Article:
C Slightly. F Total.


Regiment. A B C D E F Remarks.

16th Louisiana Volunteers 14 13 31 5 27 90 See report

38th Tennessee 7 17 26 .... 15 65 Do.

Orleans Guards 17 .... 55 .... 18 90 Do.(*)

Ketchum's battery 1 .... 13 .... .... 14 Sick, 23.

18th Louisiana Regiment 13 80 .... .... 118 211

Crescent Regiment 23 80 .... .... 20 127

Aggregate .... .... .... .... .... 597


This is only a rough report. I will cause others to be made in accordance with general orders. Those reported as missing are occasionally coming in.

P. POND, jr.

Commanding Third Brigade. 27

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APRIL 29-JUNE 10, 1862--Advance upon and siege of Corinth …

No. 59. -- Report of Capt. E. Camille Mire, Eighteenth Louisiana
Infantry, of engagement at Farmington, Miss., May 9.


Near Corinth, Miss., May 10, 1862.

SIR: I have the honor to report, in pursuance of orders, Lieut. Col. A. Roman's regiment, Eighteenth Louisiana Volunteers, of which I am in temporary command, took up its line of march to the front at 8 a.m. 9th instant with the Second Brigade, Major Gober commanding. My command did not meet with the enemy until about 1 p.m. This was in a wood beyond Farmington, near the bottom of Seven Mile Creek and near----- house, afterward used as a hospital. While ---- halted in line of battle, with my left resting about 50 yards from this wood, I was ordered to march by the left flank into this wood, after <ar10_822> throwing out skirmishers in a direction to the right. The ravine which I was ordered to follow led to the left, and after following it about 50 yards the head of the column found itself in ambuscade, and after the exchange of a few shots was compelled to retire. After forming line, by orders marched by the flank into the wood, and filing to the left debouched into an open field, where I was ordered to support a battery. In a half hour marched again and reached the Seven Mile Creek Bottom, when I received orders to retire to Farmington and return to camp, which last I reached about 7 p.m.

My loss in this engagement was 1 killed and 14 wounded. Most of the wounds were slight.

Respectfully, your obedient servant,


Captain, Commanding Eighteenth Regiment Louisiana Vols.


Assistant Adjutant-General. 28


APRIL 29-JUNE 10, 1862--Advance upon and siege of Corinth …

No. 57. -- Report of Maj. D. Gober, Sixteenth Louisiana Infantry,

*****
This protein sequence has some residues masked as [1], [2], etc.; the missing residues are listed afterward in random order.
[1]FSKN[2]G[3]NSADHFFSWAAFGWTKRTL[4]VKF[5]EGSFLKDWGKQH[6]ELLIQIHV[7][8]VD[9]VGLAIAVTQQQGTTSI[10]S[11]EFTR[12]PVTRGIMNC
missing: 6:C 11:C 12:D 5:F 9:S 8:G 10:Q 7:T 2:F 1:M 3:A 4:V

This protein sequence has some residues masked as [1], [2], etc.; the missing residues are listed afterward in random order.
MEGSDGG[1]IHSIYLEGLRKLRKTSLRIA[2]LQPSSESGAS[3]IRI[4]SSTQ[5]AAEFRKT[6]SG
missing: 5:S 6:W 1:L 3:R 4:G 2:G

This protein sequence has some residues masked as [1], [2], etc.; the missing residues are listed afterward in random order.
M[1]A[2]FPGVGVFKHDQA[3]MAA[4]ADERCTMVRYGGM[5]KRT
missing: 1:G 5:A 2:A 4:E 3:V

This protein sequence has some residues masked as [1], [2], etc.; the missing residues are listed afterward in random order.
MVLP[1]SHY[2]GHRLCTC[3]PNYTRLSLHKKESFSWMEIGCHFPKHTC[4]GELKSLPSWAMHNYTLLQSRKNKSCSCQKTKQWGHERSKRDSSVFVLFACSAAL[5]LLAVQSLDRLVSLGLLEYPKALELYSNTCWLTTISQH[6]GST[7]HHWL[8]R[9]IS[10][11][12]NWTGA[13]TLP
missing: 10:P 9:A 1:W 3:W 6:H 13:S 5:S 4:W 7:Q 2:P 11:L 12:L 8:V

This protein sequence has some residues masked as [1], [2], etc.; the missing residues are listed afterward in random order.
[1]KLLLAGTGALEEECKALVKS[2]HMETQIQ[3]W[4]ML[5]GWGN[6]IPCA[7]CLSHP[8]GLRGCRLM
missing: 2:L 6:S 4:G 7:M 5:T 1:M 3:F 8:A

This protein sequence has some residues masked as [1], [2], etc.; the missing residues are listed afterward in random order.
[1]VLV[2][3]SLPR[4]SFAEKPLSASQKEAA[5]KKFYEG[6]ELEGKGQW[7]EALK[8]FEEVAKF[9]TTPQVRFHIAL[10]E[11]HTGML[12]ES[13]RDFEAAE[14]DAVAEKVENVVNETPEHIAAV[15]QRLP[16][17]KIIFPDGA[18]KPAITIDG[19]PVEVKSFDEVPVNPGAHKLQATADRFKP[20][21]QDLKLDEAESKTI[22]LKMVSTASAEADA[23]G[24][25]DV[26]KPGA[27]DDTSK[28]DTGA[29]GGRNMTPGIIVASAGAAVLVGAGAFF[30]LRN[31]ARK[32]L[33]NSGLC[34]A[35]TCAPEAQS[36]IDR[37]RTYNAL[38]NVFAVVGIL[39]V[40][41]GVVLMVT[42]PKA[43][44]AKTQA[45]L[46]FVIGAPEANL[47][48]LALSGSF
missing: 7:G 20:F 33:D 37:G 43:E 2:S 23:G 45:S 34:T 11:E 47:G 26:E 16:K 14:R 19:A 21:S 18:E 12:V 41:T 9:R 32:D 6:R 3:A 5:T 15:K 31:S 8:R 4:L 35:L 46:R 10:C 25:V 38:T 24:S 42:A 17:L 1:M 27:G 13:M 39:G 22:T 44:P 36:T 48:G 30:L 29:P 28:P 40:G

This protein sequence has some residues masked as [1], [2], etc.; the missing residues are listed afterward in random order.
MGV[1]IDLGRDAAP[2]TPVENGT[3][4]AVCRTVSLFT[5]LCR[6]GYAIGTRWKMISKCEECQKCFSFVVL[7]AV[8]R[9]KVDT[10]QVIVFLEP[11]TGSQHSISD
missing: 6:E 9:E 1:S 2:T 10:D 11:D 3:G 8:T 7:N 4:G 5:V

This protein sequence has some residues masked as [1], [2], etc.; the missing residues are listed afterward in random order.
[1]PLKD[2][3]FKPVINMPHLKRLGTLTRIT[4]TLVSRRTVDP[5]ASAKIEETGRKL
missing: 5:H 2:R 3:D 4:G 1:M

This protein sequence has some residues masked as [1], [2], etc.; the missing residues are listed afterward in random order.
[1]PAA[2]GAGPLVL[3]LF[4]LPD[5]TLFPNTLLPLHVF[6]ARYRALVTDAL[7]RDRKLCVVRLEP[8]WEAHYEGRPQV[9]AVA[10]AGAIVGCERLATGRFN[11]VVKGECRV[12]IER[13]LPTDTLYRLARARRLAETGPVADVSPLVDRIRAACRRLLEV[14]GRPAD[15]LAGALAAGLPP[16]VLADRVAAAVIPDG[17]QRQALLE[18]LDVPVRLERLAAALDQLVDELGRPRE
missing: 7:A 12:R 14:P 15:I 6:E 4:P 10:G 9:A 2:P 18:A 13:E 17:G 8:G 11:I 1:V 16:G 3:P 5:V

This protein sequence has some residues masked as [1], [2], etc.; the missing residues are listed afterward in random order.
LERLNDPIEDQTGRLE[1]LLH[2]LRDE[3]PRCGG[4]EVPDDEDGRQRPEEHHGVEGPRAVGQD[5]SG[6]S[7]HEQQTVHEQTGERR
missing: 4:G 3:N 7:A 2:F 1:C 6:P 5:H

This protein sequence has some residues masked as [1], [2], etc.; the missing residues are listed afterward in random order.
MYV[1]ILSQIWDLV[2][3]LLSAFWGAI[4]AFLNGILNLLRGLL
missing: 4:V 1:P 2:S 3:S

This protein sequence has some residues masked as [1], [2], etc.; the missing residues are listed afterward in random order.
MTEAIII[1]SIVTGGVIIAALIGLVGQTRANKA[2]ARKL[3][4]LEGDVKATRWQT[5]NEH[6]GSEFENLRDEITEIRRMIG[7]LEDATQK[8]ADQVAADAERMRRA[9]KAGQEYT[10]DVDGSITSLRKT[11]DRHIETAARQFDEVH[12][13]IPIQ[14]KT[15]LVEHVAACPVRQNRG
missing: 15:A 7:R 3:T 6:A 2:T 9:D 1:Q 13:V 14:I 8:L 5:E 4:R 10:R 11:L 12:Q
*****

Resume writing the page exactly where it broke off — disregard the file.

commanding Brigade, of engagement at Farmington, Miss, May 9.


Corinth, Miss., May 10, 1862.

SIR: I have the honor to report to you the part taken by this brigade in the engagement of the 9th instant, at Farmington:

Soon after reaching the deserted village of Farmington I was ordered by one of General Ruggles' staff officers--Capt. R. M. Hooe---to develop the line of battle rapidly along the road through the village to the left of the First Brigade. Almost immediately after getting into line I was ordered forward to engage the enemy, a few of whose scouts were to be seen on the hill some half a mile beyond, near the Seven Mile Creek. After passing nearly through the fields toward the thick woods beyond I halted the brigade and ordered a section of Ducatel's battery forward to an eminence commanding the enemy's position, and directed its fire (canister) on their cavalry scouts, some 30 or 40 of whom were then within full view and range, and scattered them. I then ordered forward sharpshooters to take possession of the woods, but found that the enemy's skirmishers had already occupied the position and were pouring a destructive fire into our ranks, causing the line to give way, but I soon rallied it and moved forward, driving the enemy before us through the woods into an old field beyond, where they rallied for a short time. A section of Robertson's battery here took a position to our left and opened fire upon the enemy, and it being without support, I took to its relief the Eighteenth Louisiana Regiment, then with the Eleventh and Sixteenth Louisiana, the First Brigade being on our left, drove the enemy from his position in confusion into the woods and pursued him <ar10_821> for about a mile, but without overtaking. I was then ordered to fall back on Farmington.

It is proper to remark that the Nineteenth Louisiana was not engaged, by reason of being in the trenches.

Respectfully, your obedient servant,


Major, Commanding Second Brigade, Ruggles' Division.


Assistant Adjutant-General. 29

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OCTOBER 24--NOVEMBER 6, 1862.--Operations in the La Fourche District,
La., including capture of Donaldsonville, October 25, and action at
Georgia Landing, near Labadieville, October 27.

No. 2.--Reports of Brig. Gen. Godfrey Weitzel, U.S. A., commanding expedition.


Donaldsonville, La., October 25, 1862.